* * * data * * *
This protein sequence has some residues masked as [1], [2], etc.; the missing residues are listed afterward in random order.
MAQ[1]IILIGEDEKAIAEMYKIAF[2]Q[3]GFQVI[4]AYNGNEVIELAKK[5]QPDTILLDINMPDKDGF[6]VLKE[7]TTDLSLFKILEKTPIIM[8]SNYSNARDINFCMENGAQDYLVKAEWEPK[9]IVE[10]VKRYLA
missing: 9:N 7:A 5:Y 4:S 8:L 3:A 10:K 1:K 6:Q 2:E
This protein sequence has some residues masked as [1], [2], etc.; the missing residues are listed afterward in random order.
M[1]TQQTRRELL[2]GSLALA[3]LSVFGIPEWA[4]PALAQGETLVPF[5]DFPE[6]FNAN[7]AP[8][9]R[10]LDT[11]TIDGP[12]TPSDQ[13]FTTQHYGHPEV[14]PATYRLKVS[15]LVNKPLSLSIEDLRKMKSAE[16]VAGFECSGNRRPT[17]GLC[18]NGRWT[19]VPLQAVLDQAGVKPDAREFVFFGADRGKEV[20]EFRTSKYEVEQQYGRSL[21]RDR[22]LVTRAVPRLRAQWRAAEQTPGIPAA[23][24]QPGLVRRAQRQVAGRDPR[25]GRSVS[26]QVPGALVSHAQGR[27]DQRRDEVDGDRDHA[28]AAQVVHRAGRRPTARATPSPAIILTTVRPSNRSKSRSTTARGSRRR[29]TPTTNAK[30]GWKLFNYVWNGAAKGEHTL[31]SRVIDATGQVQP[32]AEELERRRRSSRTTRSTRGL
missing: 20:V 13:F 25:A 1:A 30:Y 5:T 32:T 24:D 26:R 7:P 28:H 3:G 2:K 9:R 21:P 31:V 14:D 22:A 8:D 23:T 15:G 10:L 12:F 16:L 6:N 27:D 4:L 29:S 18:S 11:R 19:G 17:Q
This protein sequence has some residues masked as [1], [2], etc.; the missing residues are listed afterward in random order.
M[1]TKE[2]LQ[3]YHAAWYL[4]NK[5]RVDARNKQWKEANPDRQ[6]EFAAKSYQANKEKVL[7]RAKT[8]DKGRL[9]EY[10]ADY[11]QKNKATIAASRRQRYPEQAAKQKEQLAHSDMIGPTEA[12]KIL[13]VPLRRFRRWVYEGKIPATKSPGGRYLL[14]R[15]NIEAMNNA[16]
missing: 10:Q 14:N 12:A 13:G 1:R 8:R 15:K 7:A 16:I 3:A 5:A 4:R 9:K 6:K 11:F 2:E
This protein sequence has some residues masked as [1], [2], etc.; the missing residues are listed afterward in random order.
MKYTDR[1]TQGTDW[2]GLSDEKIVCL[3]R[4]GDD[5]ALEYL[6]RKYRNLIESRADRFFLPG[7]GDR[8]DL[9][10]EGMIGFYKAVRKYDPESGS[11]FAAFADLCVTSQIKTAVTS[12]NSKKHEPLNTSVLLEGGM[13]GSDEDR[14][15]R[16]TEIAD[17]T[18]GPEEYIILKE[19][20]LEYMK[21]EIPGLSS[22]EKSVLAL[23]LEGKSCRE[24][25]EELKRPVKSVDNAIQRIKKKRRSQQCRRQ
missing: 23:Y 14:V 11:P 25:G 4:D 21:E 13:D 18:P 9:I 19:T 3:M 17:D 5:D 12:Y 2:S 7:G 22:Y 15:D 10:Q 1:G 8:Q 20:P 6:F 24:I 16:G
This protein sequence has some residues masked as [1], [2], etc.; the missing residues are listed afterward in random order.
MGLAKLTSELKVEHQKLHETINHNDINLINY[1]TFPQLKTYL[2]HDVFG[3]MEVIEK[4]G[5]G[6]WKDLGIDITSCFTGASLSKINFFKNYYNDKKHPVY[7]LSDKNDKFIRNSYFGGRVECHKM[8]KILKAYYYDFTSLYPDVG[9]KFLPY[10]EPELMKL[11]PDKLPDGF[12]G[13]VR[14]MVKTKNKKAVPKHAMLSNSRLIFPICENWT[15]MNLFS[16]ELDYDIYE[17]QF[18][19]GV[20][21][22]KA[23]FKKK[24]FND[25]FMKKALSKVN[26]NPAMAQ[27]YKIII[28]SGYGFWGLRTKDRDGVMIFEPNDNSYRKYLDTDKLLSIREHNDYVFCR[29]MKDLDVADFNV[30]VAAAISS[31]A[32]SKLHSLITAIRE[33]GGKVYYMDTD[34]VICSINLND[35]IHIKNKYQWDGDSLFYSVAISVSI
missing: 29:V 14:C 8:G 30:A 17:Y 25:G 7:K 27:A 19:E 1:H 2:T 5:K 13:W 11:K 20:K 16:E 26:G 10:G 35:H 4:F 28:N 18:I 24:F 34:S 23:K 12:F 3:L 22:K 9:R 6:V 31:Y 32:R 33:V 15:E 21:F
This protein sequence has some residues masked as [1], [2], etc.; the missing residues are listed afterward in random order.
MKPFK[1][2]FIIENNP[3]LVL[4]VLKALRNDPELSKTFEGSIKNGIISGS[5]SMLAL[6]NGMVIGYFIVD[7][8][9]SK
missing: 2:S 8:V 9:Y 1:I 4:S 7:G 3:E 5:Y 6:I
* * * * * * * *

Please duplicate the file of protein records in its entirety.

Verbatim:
This protein sequence has some residues masked as [1], [2], etc.; the missing residues are listed afterward in random order.
MAQ[1]IILIGEDEKAIAEMYKIAF[2]Q[3]GFQVI[4]AYNGNEVIELAKK[5]QPDTILLDINMPDKDGF[6]VLKE[7]TTDLSLFKILEKTPIIM[8]SNYSNARDINFCMENGAQDYLVKAEWEPK[9]IVE[10]VKRYLA
missing: 9:N 7:A 5:Y 4:S 8:L 3:A 10:K 1:K 6:Q 2:E
This protein sequence has some residues masked as [1], [2], etc.; the missing residues are listed afterward in random order.
M[1]TQQTRRELL[2]GSLALA[3]LSVFGIPEWA[4]PALAQGETLVPF[5]DFPE[6]FNAN[7]AP[8][9]R[10]LDT[11]TIDGP[12]TPSDQ[13]FTTQHYGHPEV[14]PATYRLKVS[15]LVNKPLSLSIEDLRKMKSAE[16]VAGFECSGNRRPT[17]GLC[18]NGRWT[19]VPLQAVLDQAGVKPDAREFVFFGADRGKEV[20]EFRTSKYEVEQQYGRSL[21]RDR[22]LVTRAVPRLRAQWRAAEQTPGIPAA[23][24]QPGLVRRAQRQVAGRDPR[25]GRSVS[26]QVPGALVSHAQGR[27]DQRRDEVDGDRDHA[28]AAQVVHRAGRRPTARATPSPAIILTTVRPSNRSKSRSTTARGSRRR[29]TPTTNAK[30]GWKLFNYVWNGAAKGEHTL[31]SRVIDATGQVQP[32]AEELERRRRSSRTTRSTRGL
missing: 20:V 13:F 25:A 1:A 30:Y 5:T 32:T 24:D 26:R 7:P 28:H 3:G 2:K 9:R 21:P 31:V 14:D 22:A 8:D 23:T 15:G 10:L 12:F 16:L 6:N 27:D 4:L 29:S 18:S 11:R 19:G 17:Q
This protein sequence has some residues masked as [1], [2], etc.; the missing residues are listed afterward in random order.
M[1]TKE[2]LQ[3]YHAAWYL[4]NK[5]RVDARNKQWKEANPDRQ[6]EFAAKSYQANKEKVL[7]RAKT[8]DKGRL[9]EY[10]ADY[11]QKNKATIAASRRQRYPEQAAKQKEQLAHSDMIGPTEA[12]KIL[13]VPLRRFRRWVYEGKIPATKSPGGRYLL[14]R[15]NIEAMNNA[16]
missing: 10:Q 14:N 12:A 13:G 1:R 8:R 15:K 7:A 16:I 3:A 5:A 4:R 9:K 6:K 11:F 2:E
This protein sequence has some residues masked as [1], [2], etc.; the missing residues are listed afterward in random order.
MKYTDR[1]TQGTDW[2]GLSDEKIVCL[3]R[4]GDD[5]ALEYL[6]RKYRNLIESRADRFFLPG[7]GDR[8]DL[9][10]EGMIGFYKAVRKYDPESGS[11]FAAFADLCVTSQIKTAVTS[12]NSKKHEPLNTSVLLEGGM[13]GSDEDR[14][15]R[16]TEIAD[17]T[18]GPEEYIILKE[19][20]LEYMK[21]EIPGLSS[22]EKSVLAL[23]LEGKSCRE[24][25]EELKRPVKSVDNAIQRIKKKRRSQQCRRQ
missing: 23:Y 14:V 11:P 25:G 4:D 21:E 13:D 18:P 9:I 19:T 3:M 17:D 5:D 12:Y 2:S 7:G 22:Y 15:D 10:Q 1:G 8:Q 20:P 6:F 24:I 16:G
This protein sequence has some residues masked as [1], [2], etc.; the missing residues are listed afterward in random order.
MGLAKLTSELKVEHQKLHETINHNDINLINY[1]TFPQLKTYL[2]HDVFG[3]MEVIEK[4]G[5]G[6]WKDLGIDITSCFTGASLSKINFFKNYYNDKKHPVY[7]LSDKNDKFIRNSYFGGRVECHKM[8]KILKAYYYDFTSLYPDVG[9]KFLPY[10]EPELMKL[11]PDKLPDGF[12]G[13]VR[14]MVKTKNKKAVPKHAMLSNSRLIFPICENWT[15]MNLFS[16]ELDYDIYE[17]QF[18][19]GV[20][21][22]KA[23]FKKK[24]FND[25]FMKKALSKVN[26]NPAMAQ[27]YKIII[28]SGYGFWGLRTKDRDGVMIFEPNDNSYRKYLDTDKLLSIREHNDYVFCR[29]MKDLDVADFNV[30]VAAAISS[31]A[32]SKLHSLITAIRE[33]GGKVYYMDTD[34]VICSINLND[35]IHIKNKYQWDGDSLFYSVAISVSI
missing: 29:V 14:C 8:G 30:A 17:Y 25:G 7:K 27:A 19:E 1:H 2:T 5:K 13:W 11:K 20:K 16:E 26:G 10:G 35:H 4:F 28:N 18:I 24:F 34:S 23:K 12:F 3:L 22:K 9:R 6:V 31:Y 32:R 33:V 15:E 21:F
This protein sequence has some residues masked as [1], [2], etc.; the missing residues are listed afterward in random order.
MKPFK[1][2]FIIENNP[3]LVL[4]VLKALRNDPELSKTFEGSIKNGIISGS[5]SMLAL[6]NGMVIGYFIVD[7][8][9]SK
missing: 2:S 8:V 9:Y 1:I 4:S 7:G 3:E 5:Y 6:I